Card Check: Democracy is Bipartisan, Right?

By October 7, 2008General, Labor Unions

The Rocky Mountain News takes a look today at the increasing prominence the card-check legislation is playing in U.S. Senate campaign in Colorado between Republican Bob Schaffer and Democrat Mark Udall, a story entitled, “Pro-union act becomes issue in Senate race.” Given the public’s overwhelming support for retaining secret ballots in the workplace, backing the misnamed Employee Free Choice Act seems a sure loser for any candidate.Recent polling by McLaughlin & Associates shows that two-thirds of voters in Colorado (68%) oppose the EFCA. And, despite being described as a “pro-union act,” the vast majority of union households implicitly reject the central provision of card check, the destruction of secret-ballot elections. According to the poll, 90 percent of union households agree that “Secret and private ballot elections are the cornerstone of democracy and should be kept for union elections.”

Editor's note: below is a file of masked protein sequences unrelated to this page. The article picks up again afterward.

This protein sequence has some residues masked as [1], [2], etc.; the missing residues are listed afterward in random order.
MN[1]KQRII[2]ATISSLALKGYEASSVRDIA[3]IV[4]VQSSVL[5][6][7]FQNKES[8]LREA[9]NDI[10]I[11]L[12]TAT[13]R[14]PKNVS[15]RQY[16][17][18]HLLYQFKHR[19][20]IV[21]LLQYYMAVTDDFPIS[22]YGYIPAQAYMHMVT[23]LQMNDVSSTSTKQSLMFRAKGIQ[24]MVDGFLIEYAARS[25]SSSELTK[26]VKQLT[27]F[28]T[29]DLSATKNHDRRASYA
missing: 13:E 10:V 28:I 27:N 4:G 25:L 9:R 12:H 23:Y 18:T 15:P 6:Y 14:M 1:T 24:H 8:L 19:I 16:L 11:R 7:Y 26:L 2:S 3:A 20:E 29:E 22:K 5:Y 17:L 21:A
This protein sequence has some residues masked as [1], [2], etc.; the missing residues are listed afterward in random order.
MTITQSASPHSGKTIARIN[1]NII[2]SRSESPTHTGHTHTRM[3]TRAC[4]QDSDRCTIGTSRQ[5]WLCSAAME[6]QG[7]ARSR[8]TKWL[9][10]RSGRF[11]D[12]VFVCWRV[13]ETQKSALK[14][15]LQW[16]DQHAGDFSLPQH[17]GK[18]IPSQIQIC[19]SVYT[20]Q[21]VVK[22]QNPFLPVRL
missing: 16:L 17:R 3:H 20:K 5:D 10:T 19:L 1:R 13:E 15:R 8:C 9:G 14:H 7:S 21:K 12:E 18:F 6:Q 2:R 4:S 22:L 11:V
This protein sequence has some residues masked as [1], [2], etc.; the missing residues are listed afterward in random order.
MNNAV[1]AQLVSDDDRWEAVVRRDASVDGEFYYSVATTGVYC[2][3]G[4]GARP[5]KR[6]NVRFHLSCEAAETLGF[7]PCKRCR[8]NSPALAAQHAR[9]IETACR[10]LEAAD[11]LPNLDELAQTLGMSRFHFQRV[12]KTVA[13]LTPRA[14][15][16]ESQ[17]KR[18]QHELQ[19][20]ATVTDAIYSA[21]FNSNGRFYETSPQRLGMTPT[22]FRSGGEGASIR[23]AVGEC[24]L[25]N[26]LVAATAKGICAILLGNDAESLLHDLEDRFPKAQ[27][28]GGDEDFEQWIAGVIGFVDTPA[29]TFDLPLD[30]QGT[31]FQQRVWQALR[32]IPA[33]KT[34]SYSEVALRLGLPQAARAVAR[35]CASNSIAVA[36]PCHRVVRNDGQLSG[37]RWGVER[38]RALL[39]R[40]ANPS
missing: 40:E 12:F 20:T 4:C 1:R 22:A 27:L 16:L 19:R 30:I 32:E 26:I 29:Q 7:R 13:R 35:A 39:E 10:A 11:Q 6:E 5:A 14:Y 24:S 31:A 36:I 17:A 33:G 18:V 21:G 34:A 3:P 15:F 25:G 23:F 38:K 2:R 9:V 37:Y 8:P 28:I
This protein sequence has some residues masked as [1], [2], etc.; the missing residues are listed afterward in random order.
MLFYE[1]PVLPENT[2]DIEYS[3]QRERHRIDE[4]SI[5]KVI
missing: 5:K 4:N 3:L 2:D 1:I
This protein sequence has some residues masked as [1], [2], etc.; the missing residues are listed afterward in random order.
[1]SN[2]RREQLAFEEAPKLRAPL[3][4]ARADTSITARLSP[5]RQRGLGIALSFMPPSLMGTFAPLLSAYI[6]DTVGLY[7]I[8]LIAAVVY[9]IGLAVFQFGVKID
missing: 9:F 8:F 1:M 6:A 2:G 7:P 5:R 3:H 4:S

The Rocky Mountain News casts the issue as a partisan one, and it’s true Rep. Udall voted for the bill in the U.S. House. Organized labor placed incredible political pressure on House Democrats, in particular, saying basically, “Vote for it or suffer ignominy.” (A union picket’s standard cry: “Ignominy!”) But to NAM members, other employers and most voters, too, it’s hard to figure out why the issue should be partisan. Secret ballots are supported by good Democrats like George McGovern, right?

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